L.S.A. Camargo1, F.S. Gonçalves1, C.C.R. Quintao1, L.T. Iguma1, E.D. Souza1,2, L.G.B. Siqueira1,
J.H.M Viana1
1Embrapa Dairy Cattle, Juiz de Fora, MG, Brazil; 2Universidade Federal do Espírito Santo (UFES)/RENORBIO, Vitoria, ES, Brazil.
Keywords: cattle, embryo, lentiviral vectors, transgenic animals.
Lentiviral vectors have been widely used in studies for generation of human induced pluripotent stem cells (Okita
and Yamanaka, 2011. Philos Trans R Soc Lond B Biol Sci 366:2198) and for human gene therapy (Antoniou et al,
2013. Hum Gene Ther 24:363). Such vectors have also been shown to be an alternative to generate livestock. As any
other transgene delivery systems, lentiviral vectors have pros and cons. Its efficiency is elevated when compared to
other systems. Lilico et al. (Trans Res 20:441, 2011) generated more transgenic lambs by lentiviral vectors in
2008/2009 (32 founders with 6 different transgenes) than the previous 25 years in the Roslin Institute using other
techniques. The efficiency of lentiviral vector seems to be related to its nuclear import feature and ability to
integrate into the genome of non-dividing cells (Durand and Cimareli, 2011. Viruses 3:132). However, the
production and manipulation of these vectors require laboratories with biosafety level two, despite the third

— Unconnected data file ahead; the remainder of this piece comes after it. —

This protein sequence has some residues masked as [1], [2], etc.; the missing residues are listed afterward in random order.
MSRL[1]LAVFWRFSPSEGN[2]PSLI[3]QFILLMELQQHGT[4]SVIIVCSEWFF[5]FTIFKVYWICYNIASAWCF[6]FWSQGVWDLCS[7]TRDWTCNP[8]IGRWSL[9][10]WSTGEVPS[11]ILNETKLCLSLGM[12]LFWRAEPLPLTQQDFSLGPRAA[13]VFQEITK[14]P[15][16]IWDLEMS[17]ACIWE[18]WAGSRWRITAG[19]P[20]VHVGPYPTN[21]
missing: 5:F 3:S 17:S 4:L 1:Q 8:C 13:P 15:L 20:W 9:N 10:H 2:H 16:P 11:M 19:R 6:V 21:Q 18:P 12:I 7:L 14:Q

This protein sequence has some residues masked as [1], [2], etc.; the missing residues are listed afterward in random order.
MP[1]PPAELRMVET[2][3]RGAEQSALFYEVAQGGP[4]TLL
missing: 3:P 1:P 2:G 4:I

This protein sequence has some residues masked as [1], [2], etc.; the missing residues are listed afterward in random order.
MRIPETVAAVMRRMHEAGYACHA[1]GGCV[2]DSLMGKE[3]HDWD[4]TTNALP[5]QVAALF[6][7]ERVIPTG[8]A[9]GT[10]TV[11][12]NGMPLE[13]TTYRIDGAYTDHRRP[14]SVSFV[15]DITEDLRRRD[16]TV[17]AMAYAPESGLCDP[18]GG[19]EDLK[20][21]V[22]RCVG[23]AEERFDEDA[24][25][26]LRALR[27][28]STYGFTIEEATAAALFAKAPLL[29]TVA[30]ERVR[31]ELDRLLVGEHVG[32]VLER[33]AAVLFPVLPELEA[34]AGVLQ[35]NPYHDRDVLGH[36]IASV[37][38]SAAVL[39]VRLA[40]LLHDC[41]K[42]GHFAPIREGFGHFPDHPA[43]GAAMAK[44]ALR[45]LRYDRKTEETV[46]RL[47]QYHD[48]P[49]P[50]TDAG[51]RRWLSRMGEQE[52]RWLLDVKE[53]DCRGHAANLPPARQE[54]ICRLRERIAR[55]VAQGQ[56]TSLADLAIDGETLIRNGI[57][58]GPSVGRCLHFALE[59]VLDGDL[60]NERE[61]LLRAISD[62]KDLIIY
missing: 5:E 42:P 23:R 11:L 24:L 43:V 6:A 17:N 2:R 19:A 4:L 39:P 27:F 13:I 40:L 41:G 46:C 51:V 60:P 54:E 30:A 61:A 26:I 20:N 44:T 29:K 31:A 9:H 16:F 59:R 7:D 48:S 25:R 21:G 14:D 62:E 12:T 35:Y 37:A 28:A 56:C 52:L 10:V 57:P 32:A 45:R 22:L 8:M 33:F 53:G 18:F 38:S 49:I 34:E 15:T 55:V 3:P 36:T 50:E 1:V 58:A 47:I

generation of lentiviral vectors has features that increases the biosafety and reduces undesirable effects as those
caused by retrovirus, as activation of proto-oncogenes (Cockrell and Kafri, 2007. Mol Biotechnol 36:184). The
transfer vector size, generally smaller than 13 kb, can be a limitation, allowing inserts with up to 7.5 kb only (Al
Yacoub et al., 2007. J Gene Med 9:579). Moreover, expression of lentivirus integrants may be modulated by
epigenetic modification and disturbs transgene expression (Hofmann et al., 2006. Mol Therap 13:59). The
usefulness of lentiviral vectors to generate transgenic cattle was reported by Hofmann et al. (Biol Reprod 71:405,
2004) by microinjecting lentiviral particles into periviteline space of matured oocytes. Microinjection into
periviteline space of bovine zygotes was shown to be less efficient than of oocytes (Hofmann et al, 2004. Biol
Reprod 71:405; Ewerling et al., 2006 Transgenic Res 15:447). We have also carried out studies with lentiviral
vectors to delivery GFP transgene to matured bovine oocytes and zygotes. Differently from previous studies, we
microinjected lentiviral particles into the periviteline space of zygotes with 6h post in vitro fertilization in an attempt
to make the transgene available before syngamy. Fifty percent of the blastocysts produced had the transgene
detected by PCR in contrast to 100% of blastocyts produced from matured oocytes microinjected with lentiviral
vectors. In both groups, the proportion of blastocysts emitting green fluorescence was lower than that of blastocyst
with the transgene detected by PCR, suggesting the silencing of GFP expression in some embryos. Eleven
blastocysts produced from matured oocytes microinjected with lentiviral vectors were transferred to synchronized